Industry mulls compulsory seafarer vaccination
‘It’s not easy to put a person in this dilemma: Keep your job or lose your job, depending on the vaccine,’ says Marshall Islands flag registry’s director of business operations Theofilos Xenakous
Policy discussion comes as leaders recount distressing stories of ill crew refused emergency medical treatment and countries refusing to disembark and repatriate bodies of those who died while at sea
SHIPMANAGERS, owners and flag states are considering compulsory vaccinations for seafarers once global rollouts have given all crew the opportunity to be jabbed against coronavirus.
An estimated 25% of the world’s 1.4m crew have been vaccinated while about a third are reluctant, industry representatives told two conferences in London for London International Shipping Week.
The rollout for seafarers has been slow-going and complicated, in part because most are from countries with low vaccination rates or limited vaccine availability, including India and the Philippines.
Others received Sinopharm or Sputnik jabs, developed in China or Russia respectively, which are not recognised by some countries.
The call to consider compulsory vaccination came amid rising concern about the inability of shipowners and crew managers to provide emergency medical care and basic treatment for seafarers because of restrictive quarantine and immigration requirements.
In Asia, seafarers were prevented by some countries from receiving life-saving treatment when they fell ill.
Some had even been forced to sail around with their dead colleague in the ship’s cold room, said Phil Belcher from the tanker owners lobby group Intertanko.
Japan, China, the US, Singapore, Australia and New Zealand do not treat vaccinated seafarers differently, Marshall Islands flag registry’s director of business operations Theofilos Xenakoudis said at a virtually held seminar covering crew changes.
“Even if we do make it compulsory will that allow seafarers to travel freely, will a (compulsory) vaccination programme open the borders? There is no incentive at the end of the day,” he said.
“Things have changed a lot and things are happening very fast and each month is different,” said Capt Faouzi Fradi, director of crewing operations for Columbia Ship Management, on the rapid introduction of fresh measures at ports.
Although vaccinating all seafarers may not open borders worldwide, they offered a degree of protection to seafarers becoming very ill, and crew health was the most important consideration, he said.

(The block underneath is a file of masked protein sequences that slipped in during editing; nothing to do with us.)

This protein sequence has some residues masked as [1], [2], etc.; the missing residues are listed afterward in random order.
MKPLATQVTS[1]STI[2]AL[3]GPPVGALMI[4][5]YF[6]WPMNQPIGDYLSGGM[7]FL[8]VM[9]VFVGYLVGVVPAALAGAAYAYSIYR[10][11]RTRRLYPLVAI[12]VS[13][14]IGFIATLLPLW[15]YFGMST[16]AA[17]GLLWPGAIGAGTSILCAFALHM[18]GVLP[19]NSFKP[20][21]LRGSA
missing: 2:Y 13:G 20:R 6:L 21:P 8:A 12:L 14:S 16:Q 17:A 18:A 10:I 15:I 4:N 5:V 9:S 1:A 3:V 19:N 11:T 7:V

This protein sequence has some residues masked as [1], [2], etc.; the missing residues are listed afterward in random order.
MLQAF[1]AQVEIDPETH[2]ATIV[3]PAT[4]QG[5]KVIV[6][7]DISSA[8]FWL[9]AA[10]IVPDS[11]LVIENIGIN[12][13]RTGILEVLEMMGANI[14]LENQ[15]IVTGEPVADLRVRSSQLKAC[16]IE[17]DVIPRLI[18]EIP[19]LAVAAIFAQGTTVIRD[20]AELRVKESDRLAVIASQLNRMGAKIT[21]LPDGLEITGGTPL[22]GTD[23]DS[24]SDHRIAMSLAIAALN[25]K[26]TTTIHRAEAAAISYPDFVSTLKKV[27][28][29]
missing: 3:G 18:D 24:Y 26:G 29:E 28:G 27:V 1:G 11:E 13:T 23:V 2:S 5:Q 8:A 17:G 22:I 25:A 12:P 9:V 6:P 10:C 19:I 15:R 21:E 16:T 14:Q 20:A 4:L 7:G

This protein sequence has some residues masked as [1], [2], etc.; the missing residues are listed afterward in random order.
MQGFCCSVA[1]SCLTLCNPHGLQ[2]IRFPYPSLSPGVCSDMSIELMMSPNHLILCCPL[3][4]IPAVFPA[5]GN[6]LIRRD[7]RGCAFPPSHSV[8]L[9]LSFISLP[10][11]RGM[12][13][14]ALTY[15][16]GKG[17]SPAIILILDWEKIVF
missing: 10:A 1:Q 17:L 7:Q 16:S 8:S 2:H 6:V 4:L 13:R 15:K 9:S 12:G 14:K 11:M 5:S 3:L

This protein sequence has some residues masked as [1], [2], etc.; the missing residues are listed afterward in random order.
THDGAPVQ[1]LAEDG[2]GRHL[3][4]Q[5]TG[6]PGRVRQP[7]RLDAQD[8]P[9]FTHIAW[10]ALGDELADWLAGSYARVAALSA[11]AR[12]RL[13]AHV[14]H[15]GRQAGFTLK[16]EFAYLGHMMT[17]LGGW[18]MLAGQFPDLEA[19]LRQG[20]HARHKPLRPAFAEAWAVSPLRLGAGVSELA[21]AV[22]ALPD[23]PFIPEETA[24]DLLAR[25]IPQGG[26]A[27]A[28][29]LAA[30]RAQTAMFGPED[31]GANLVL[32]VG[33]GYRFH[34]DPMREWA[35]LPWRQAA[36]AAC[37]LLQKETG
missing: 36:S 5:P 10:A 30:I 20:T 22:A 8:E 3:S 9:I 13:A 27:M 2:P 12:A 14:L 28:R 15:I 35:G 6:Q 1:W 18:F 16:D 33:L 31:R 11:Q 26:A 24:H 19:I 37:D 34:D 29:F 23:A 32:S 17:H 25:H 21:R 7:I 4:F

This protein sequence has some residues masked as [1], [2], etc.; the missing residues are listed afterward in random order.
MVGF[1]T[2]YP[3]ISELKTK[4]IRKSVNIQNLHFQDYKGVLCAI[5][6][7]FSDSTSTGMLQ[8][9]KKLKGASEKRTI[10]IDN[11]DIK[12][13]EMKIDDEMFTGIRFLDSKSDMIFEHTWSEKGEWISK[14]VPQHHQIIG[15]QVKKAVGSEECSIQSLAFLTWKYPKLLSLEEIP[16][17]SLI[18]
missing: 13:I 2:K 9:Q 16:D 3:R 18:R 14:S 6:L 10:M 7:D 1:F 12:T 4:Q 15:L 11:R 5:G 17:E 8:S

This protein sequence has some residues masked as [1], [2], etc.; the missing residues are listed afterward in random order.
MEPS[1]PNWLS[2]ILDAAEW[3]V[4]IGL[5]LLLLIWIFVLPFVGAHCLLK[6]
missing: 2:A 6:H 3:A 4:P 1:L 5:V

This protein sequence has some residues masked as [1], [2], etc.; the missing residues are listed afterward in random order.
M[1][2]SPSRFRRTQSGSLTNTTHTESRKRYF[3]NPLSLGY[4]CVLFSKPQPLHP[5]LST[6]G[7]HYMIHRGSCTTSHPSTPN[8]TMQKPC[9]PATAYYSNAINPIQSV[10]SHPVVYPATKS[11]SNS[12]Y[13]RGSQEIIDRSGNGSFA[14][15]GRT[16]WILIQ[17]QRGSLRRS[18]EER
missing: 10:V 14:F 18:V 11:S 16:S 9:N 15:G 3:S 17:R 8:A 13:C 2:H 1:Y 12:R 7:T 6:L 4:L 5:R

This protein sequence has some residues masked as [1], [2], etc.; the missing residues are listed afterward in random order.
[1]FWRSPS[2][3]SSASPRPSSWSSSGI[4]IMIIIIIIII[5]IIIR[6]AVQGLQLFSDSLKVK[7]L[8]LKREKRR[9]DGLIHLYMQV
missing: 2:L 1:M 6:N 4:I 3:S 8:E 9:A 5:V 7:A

Some countries already offered free vaccinations to seafarers when they called at those countries, including Norway, Belgium, the Netherlands and the UK.
“It’s still a big issue to get crew vaccinated, even when there is a willingness,” said Hans Boers, the Netherlands-based director of Boers Crew Services.
If somebody fell ill on a ship with fully vaccinated crew, the likelihood of lighter symptoms meant ships could continue operations, and the risk that all seafarers would be forced to disembark and be replaced was lower, said Capt Fradi.
“This should be a very good motivator to the whole industry and seafarers themselves to get fully vaccinated,” he said. “They know that if even if there is an outbreak on board, they are not going to lose their jobs and have to go back home.
“And there’s also a cost that comes from all the disruption to the operation. The health of the seafarers is the most important. There is no other priority.”
Although crew changes are easier to organise than a year ago, flight costs are more than double or even triple pre-pandemic rates and quotas in some countries, such as Australia and the Philippines, and there is limited availability.
Countries such as Australia were “impossible” to travel to, the conference heard.
Others, including the US, did not allow transits, so flights were only useful if the country was the crew’s final destination.
Problems have now developed repatriating Chinese nationals, who require codes from the embassy to return.
China and countries in the Far East were difficult in relation to organising crew changes Capt Fradi said, while Europe had vastly improved by comparison.
If crew got sick while on board “the whole thing was full of surprises, like you are living in a horror movie, you don’t know when it will end”.
“The whole vaccination discussion is a very delicate issue,” said Mr Xenakoudis. “It is not easy to put a person in this dilemma: Keep your job or lose your job, depending on the vaccine.
“The truth is that we would have a very less destructive travel environment and social environment and business environment if everyone would be vaccinated.
“But I just do not see the governments putting incentives out there, especially for seafarers to get vaccinated.
“Yes, it would save a lot of money for the for the shipping company, it will save lives. I fully agree that the life of the seafarer is a priority.
“For me, it is a very difficult decision to make it compulsory. But I will definitely think on incentives for the vaccinated seafarers versus the non-vaccinated and that is what the regulators should think about.”